Foodservice Equipment Reports

Forecast 2011: Set A Course And Stick With It

True, we may have just come through the worst recession since the Great Depression. And true, the economy may be slow to climb out of the ditch. But some of our industry’s top spec/buyers say even in this climate companies can succeed and even grow.

Surprisingly, what we heard from our interviewees this year wasn’t the doom and gloom that bombards us daily in the media, but optimism and enthusiasm. If there’s one universal tenet in our industry, it’s a love of foodservice, and the operators here thrive on challenges and love their jobs.

In the four sections that follow, a glimpse of what’s driving enthusiasm and the opportunities operators see ahead:

Buffalo Wings & Rings: Plan For The Future

Nader Masadeh, Executive V.P.

Buffalo Wings & Rings, Cincinnati

Units: 59 (3 international)

2011 Plans: Eight to 12 new units

buffalowingsandrings.com

“Customer loyalty sustained us through the rough patch in the economy,” says Nader Masadeh, executive v.p. at Buffalo Wings & Rings, Cincinnati. And so sustained, the management team used its time during the economic slowdown to review the company’s priorities.

“We have to take care of our existing customer base, our existing franchisees, and create a design for the future that will help us appeal to new customers,” Masadeh says. “More than a year ago we started to invest in new tools. We realized that things like menu development or a new web design are a six- to eight-month process, others even longer, so it’s a year-and-a-half commitment.”

The chain is enhancing the menu this year, offering better burgers and desserts, more salads and is expanding into entreés. “We’re elevating the level of our offerings from traditional bar food to a menu that’s unique to Buffalo Wings & Rings,” Masadeh says.

To accommodate the new and improved menu items, the chain has made a few changes in the equipment package, adding a salamander, a bigger toaster and a larger salad-prep station. Otherwise, the current, recently updated design is flexible enough that it won’t require changes.

“One of the biggest investments in the past year has been our new building design,” Masadeh says, which became a careful balance of new and old elements. “We had to look in the rearview mirror to make sure any changes didn’t corrupt our franchisees’ needs.”

Areas of primary concern during the redesign were production flow, unit economics, labor, and quality and consistency of food. “Conserving energy remains a concern for Buffalo Wings & Rings,” Masadeh says, “but it’s not as much of a cost factor now that energy prices have stabilized and most manufacturers are building efficiency into their equipment. But labor is the next big component we have to address. The slow economy has had a reverse effect on wages and the increase in joblessness means greater competition for the jobs we have. In addition to rising minimum wages, we also have rising health care costs.”

As the company moves forward, it will begin executing the plan it developed in the past year. “The big challenge is how consumers will react to new menu offerings and our new brand identity. We test a lot of initiatives in our corporate stores, so we get an idea, but we don’t know for sure until we launch,” he adds.

One of BW&R’s goals this year is controlled growth, Masadeh says, opening stores only in markets where it already has a foothold and only with franchisees who have the financial know-how and resources to take the business forward.

“This is an attractive business right now, offering investors a better return than they can get in the stock market or banking,” Masadeh says. “But labor costs and the availability of capital this year are big concerns.”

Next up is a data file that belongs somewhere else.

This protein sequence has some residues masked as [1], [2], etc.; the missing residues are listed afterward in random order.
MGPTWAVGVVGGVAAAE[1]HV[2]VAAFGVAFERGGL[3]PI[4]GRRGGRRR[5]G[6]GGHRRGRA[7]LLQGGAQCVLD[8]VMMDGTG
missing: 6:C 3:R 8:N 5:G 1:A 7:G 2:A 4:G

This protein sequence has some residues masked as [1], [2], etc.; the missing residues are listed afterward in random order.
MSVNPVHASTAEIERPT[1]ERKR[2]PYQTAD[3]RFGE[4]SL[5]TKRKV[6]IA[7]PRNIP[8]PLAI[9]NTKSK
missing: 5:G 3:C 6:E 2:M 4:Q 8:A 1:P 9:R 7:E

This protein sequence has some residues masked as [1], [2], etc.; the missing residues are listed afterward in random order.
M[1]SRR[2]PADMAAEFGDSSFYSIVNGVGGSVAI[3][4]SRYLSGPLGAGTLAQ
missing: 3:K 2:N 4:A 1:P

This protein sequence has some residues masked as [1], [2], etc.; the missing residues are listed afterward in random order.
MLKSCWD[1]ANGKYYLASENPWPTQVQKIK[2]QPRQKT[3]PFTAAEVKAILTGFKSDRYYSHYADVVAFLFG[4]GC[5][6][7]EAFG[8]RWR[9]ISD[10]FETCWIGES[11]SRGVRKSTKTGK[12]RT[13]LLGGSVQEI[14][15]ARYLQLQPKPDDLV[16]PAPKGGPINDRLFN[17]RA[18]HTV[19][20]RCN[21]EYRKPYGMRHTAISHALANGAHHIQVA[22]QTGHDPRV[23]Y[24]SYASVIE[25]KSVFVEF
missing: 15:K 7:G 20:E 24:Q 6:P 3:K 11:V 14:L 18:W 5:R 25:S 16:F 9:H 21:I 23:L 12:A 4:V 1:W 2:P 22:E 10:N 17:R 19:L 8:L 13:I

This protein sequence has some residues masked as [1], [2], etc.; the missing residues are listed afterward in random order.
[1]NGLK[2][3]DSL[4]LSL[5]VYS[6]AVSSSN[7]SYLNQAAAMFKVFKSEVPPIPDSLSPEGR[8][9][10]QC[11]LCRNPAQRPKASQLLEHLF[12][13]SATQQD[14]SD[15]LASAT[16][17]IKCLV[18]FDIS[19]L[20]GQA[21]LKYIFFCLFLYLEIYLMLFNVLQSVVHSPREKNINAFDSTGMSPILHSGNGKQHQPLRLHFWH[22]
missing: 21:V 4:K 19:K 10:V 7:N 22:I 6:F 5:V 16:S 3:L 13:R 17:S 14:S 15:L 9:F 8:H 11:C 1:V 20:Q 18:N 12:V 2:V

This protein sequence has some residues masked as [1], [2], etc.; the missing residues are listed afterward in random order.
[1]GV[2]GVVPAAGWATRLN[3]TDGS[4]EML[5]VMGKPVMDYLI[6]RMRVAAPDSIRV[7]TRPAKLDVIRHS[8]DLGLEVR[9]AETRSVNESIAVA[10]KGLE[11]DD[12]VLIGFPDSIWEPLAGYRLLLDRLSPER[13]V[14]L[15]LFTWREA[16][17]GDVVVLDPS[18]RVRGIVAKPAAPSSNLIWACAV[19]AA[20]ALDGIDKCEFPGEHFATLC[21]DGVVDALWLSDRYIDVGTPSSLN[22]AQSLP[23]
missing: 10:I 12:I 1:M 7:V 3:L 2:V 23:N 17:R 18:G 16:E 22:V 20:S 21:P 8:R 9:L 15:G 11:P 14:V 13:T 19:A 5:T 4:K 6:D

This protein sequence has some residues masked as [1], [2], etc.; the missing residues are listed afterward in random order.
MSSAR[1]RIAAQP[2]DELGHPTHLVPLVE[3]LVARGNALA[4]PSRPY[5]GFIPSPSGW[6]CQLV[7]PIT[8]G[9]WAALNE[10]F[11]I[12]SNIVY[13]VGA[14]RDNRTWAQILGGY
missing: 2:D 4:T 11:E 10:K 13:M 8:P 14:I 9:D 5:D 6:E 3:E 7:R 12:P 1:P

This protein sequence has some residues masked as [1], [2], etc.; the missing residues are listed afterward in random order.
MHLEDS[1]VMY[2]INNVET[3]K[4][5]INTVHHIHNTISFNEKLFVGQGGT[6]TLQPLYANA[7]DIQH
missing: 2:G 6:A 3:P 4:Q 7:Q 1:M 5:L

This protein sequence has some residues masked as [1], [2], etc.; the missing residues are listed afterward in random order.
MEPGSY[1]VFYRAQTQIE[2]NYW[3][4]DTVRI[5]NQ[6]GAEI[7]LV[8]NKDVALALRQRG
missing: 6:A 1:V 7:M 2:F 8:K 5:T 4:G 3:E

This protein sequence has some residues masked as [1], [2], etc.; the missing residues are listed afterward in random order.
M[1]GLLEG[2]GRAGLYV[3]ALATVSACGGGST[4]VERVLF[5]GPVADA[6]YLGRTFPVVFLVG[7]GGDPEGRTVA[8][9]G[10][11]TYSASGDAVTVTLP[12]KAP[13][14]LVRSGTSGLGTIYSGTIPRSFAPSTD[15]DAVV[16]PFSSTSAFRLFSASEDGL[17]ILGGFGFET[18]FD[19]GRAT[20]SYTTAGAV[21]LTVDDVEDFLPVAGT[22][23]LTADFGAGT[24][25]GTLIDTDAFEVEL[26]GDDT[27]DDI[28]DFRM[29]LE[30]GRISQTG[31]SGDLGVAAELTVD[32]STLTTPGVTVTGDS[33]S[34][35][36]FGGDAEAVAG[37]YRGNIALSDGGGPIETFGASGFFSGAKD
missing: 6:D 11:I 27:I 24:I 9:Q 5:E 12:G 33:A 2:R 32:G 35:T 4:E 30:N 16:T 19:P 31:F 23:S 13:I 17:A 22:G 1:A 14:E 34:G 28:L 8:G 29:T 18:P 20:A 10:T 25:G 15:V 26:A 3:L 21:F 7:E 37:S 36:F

CCA: Maintain The Status Quo

John Gimesh, Senior Director of Foodservice

Corrections Corp. of America, Nashville, Tenn.

Units: 60

2011 Plans: Two kitchens under construction (to open in 2012)

correctionscorp.com

As we’re reminded almost daily, the recession has left virtually no segment of the economy untouched.

“Believe it or not, because we’re private, the economy has an effect,” says John Gimesh, senior director of foodservice for private corrections management firm Corrections Corp. of America, Nashville, Tenn. “Our <i>per diems<i/> can get cut when state budgets are tight.”

With less to spend on food, margins can get squeezed pretty tight. But when it comes to equipment purchases, CCA finds it tough to skimp. “We can’t operate a year without purchasing new equipment,” Gimesh says. “In this economy capital expenses are looked at more carefully, but if something wears out it has to be replaced.”

Even before the economy soured, the company focused on efficiency in all the corrections facilities it operates. “Water, lights, heating, anywhere we can save, we’re looking there,” says Gimesh.

The company has found a number of ways to save energy ranging from no-cost solutions to major capital expenditures with a good ROI. CCA started with simple fixes like turning off equipment when it’s not in use and training inmates and kitchen staff to report water leaks. It moved to relatively low-cost energy-savers like removing garbage disposals where they were unneeded and switching out lights.

Over time CCA has slowly been adding blast chillers to its units both to save energy and food cost. As capital budgets permit, CCA also has been installing variable-speed hoods and in some cases moving to low-temp conveyor dish machines. Even figuring in the cost of chemical sanitizers the low-temp machines require, the company estimates it will save $800,000 in hot water costs annually across the system.

And as other kitchen equipment is replaced, energy efficiency becomes almost automatic. “You don’t have a choice anymore when it comes to efficiency,” Gimesh says. “It’s almost like you have to buy it, especially since most manufacturers are building it in.”

To get more out of the existing equipment, Gimesh’s department has been focusing more on preventive maintenance. “But,” he says, “regardless of the budget, if we need replacement equipment, we need it.”